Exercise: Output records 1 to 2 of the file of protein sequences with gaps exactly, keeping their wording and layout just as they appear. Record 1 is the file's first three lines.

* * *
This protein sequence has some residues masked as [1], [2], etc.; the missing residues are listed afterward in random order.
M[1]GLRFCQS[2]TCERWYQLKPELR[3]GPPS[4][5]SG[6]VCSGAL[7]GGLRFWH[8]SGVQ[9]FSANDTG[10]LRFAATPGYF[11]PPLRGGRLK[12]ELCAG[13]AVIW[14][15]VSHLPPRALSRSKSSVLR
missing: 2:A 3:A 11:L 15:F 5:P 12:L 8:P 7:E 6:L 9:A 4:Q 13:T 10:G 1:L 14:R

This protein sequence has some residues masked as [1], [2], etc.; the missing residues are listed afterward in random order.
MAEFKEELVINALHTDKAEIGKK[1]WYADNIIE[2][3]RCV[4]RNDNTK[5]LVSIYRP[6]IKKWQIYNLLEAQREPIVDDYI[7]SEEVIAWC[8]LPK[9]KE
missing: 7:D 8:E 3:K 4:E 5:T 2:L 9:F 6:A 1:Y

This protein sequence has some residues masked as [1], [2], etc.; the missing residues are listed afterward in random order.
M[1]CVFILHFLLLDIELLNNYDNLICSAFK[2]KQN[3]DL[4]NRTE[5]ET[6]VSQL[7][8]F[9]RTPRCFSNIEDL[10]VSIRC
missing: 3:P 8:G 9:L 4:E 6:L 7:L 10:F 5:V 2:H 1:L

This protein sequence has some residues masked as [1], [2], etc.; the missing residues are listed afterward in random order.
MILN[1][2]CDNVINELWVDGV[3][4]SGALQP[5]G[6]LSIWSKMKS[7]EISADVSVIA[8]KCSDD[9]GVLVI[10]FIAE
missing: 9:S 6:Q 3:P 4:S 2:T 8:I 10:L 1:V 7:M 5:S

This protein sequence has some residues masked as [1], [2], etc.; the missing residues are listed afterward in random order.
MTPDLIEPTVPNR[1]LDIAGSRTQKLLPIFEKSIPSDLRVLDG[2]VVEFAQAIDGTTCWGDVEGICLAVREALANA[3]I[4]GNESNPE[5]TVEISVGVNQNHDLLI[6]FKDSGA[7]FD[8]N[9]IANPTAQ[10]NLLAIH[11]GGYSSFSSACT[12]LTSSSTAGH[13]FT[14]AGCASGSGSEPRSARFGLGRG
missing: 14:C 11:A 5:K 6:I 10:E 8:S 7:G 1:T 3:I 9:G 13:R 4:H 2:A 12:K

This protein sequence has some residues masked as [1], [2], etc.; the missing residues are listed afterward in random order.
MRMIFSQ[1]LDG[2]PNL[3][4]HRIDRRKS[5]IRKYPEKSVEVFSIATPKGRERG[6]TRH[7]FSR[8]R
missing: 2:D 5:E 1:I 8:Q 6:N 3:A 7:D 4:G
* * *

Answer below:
This protein sequence has some residues masked as [1], [2], etc.; the missing residues are listed afterward in random order.
M[1]GLRFCQS[2]TCERWYQLKPELR[3]GPPS[4][5]SG[6]VCSGAL[7]GGLRFWH[8]SGVQ[9]FSANDTG[10]LRFAATPGYF[11]PPLRGGRLK[12]ELCAG[13]AVIW[14][15]VSHLPPRALSRSKSSVLR
missing: 2:A 3:A 11:L 15:F 5:P 12:L 8:P 7:E 6:L 9:A 4:Q 13:T 10:G 1:L 14:R

This protein sequence has some residues masked as [1], [2], etc.; the missing residues are listed afterward in random order.
MAEFKEELVINALHTDKAEIGKK[1]WYADNIIE[2][3]RCV[4]RNDNTK[5]LVSIYRP[6]IKKWQIYNLLEAQREPIVDDYI[7]SEEVIAWC[8]LPK[9]KE
missing: 7:D 8:E 3:K 4:E 5:T 2:L 9:F 6:A 1:Y